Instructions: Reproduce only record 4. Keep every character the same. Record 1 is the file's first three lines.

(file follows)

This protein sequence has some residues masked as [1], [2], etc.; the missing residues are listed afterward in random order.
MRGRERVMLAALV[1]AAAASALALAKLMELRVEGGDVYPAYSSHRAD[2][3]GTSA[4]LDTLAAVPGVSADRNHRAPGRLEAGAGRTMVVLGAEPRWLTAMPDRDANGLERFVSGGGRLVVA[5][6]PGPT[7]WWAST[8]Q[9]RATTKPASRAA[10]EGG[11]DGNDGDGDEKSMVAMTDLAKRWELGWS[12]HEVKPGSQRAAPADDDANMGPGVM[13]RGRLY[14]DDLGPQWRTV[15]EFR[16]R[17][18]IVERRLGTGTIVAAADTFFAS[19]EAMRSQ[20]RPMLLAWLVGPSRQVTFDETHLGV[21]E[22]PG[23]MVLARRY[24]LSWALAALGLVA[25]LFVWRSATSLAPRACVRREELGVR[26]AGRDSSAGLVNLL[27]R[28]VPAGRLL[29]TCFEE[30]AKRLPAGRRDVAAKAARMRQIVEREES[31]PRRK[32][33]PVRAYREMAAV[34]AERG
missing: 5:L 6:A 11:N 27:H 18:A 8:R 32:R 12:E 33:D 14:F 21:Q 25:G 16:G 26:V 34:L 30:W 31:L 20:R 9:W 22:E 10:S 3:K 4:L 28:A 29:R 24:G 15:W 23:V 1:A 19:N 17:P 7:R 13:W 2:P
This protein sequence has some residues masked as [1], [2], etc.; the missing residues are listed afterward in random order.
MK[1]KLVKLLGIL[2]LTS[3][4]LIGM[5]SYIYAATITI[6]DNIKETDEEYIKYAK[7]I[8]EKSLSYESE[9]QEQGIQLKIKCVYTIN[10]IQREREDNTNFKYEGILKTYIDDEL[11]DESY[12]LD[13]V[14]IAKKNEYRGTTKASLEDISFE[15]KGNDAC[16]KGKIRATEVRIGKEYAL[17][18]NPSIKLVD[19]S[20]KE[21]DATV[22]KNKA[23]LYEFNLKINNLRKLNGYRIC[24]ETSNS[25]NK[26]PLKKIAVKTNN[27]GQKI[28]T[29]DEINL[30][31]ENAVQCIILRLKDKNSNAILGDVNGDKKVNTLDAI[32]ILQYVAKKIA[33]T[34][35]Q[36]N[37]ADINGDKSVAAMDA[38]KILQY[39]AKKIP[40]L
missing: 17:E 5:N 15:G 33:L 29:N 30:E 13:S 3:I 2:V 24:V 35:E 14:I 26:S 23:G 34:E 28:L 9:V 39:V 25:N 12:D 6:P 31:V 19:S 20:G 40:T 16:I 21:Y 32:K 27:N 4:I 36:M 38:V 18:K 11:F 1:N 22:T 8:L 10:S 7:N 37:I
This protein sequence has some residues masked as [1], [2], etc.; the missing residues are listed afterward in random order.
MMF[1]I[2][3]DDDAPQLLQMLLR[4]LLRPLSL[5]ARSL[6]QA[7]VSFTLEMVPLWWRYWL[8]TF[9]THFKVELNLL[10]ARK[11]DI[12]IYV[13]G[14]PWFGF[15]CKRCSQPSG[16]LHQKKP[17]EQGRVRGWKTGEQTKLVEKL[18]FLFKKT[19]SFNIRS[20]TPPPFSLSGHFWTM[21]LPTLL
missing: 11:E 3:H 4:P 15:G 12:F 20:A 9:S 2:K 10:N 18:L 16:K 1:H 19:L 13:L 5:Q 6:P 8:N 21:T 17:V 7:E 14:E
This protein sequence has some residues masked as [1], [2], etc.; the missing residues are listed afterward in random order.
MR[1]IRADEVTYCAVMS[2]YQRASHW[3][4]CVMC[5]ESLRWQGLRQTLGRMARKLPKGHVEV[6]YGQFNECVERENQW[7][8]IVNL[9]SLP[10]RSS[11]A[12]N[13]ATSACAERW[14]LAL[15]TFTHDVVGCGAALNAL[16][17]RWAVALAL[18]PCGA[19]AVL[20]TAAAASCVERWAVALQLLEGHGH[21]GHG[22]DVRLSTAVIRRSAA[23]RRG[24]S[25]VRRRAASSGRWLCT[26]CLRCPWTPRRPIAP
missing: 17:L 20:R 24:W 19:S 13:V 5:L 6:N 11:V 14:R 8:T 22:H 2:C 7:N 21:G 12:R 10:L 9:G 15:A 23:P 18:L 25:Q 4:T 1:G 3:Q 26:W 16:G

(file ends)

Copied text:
This protein sequence has some residues masked as [1], [2], etc.; the missing residues are listed afterward in random order.
MR[1]IRADEVTYCAVMS[2]YQRASHW[3][4]CVMC[5]ESLRWQGLRQTLGRMARKLPKGHVEV[6]YGQFNECVERENQW[7][8]IVNL[9]SLP[10]RSS[11]A[12]N[13]ATSACAERW[14]LAL[15]TFTHDVVGCGAALNAL[16][17]RWAVALAL[18]PCGA[19]AVL[20]TAAAASCVERWAVALQLLEGHGH[21]GHG[22]DVRLSTAVIRRSAA[23]RRG[24]S[25]VRRRAASSGRWLCT[26]CLRCPWTPRRPIAP
missing: 17:L 20:R 24:W 19:S 13:V 5:L 6:N 11:V 14:R 8:T 22:H 2:C 7:N 21:G 12:R 10:L 9:G 15:A 23:P 18:L 25:Q 4:T 1:G 3:Q 26:W 16:G